Donald C. Hubin

Department of Philosophy

The Ohio State University



The U.S. Supreme Court regards parental rights as fundamental. Such a status

should subject any legal procedure that directly and substantively interferes with the

exercise of parental rights to strict scrutiny. On the contrary, though, despite their

status as fundamental constitutional rights, parental rights are routinely suspended or

revoked as a result of procedures that fail to meet even minimal standards of procedural

and substantive due process. This routine and cavalier deprivation of parental rights

takes place in the context of divorce where, during the pendency of litigation, one

parent is routinely deprived of significant parental rights without any demonstration

that a state interest exists—much less that there is a compelling state interest that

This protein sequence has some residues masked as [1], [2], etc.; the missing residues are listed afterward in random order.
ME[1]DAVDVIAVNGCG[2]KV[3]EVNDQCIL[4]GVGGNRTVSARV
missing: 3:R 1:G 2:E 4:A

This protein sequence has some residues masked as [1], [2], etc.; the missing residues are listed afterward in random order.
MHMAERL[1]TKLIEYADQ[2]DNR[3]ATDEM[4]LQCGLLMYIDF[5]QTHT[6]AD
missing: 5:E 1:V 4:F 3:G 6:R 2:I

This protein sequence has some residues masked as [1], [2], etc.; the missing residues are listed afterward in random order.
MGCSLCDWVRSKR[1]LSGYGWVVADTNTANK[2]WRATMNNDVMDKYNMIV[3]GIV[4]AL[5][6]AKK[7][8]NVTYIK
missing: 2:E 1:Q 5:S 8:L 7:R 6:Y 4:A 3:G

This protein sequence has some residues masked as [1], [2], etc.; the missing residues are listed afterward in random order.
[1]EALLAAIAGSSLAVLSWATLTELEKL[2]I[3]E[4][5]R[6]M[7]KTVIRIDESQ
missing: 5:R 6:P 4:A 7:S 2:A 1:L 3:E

cannot be achieved in any less restrictive way. In marked contrast to our current

practice, treating parental rights as fundamental rights requires a presumption of joint

legal and physical custody upon divorce and during the pendency of divorce litigation.

The presumption may be overcome, but only by clear and convincing evidence that such

an arrangement is harmful to the children.




Leave a Reply

Fill in your details below or click an icon to log in: Logo

You are commenting using your account. Log Out /  Change )

Google+ photo

You are commenting using your Google+ account. Log Out /  Change )

Twitter picture

You are commenting using your Twitter account. Log Out /  Change )

Facebook photo

You are commenting using your Facebook account. Log Out /  Change )


Connecting to %s